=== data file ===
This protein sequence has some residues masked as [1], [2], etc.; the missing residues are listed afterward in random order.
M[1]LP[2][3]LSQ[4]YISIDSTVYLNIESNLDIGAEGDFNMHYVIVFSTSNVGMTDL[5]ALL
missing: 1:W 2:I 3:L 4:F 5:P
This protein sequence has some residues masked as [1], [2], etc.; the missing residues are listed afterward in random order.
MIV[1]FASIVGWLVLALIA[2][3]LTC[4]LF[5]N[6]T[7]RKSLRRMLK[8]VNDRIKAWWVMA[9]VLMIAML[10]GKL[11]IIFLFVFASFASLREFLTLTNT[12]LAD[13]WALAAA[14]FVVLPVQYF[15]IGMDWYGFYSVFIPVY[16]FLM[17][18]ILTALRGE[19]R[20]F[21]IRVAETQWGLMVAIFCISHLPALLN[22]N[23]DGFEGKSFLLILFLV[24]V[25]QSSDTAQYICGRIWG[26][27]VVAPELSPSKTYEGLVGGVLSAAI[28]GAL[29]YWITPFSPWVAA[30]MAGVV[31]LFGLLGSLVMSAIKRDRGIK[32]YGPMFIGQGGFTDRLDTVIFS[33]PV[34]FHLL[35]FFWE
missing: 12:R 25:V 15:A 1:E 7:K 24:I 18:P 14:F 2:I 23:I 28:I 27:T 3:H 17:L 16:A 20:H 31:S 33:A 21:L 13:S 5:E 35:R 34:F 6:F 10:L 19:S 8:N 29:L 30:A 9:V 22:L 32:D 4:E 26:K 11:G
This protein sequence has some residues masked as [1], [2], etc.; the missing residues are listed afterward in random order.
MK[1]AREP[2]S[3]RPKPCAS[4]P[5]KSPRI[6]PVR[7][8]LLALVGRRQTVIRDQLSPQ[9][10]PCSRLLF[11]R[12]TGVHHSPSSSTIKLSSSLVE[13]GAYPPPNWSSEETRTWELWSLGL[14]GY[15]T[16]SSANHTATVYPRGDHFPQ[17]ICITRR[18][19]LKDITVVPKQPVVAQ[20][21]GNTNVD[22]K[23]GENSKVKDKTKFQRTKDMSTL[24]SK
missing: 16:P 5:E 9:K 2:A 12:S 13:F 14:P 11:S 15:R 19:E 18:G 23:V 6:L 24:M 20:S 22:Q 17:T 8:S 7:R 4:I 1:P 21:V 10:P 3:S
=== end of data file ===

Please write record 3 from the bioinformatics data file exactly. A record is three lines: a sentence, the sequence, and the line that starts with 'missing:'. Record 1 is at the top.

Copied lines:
This protein sequence has some residues masked as [1], [2], etc.; the missing residues are listed afterward in random order.
MK[1]AREP[2]S[3]RPKPCAS[4]P[5]KSPRI[6]PVR[7][8]LLALVGRRQTVIRDQLSPQ[9][10]PCSRLLF[11]R[12]TGVHHSPSSSTIKLSSSLVE[13]GAYPPPNWSSEETRTWELWSLGL[14]GY[15]T[16]SSANHTATVYPRGDHFPQ[17]ICITRR[18][19]LKDITVVPKQPVVAQ[20][21]GNTNVD[22]K[23]GENSKVKDKTKFQRTKDMSTL[24]SK
missing: 16:P 5:E 9:K 2:A 12:S 13:F 14:P 11:S 15:R 19:E 18:G 23:V 6:L 24:M 20:S 22:Q 17:T 8:S 7:R 4:I 1:P 21:V 10:P 3:S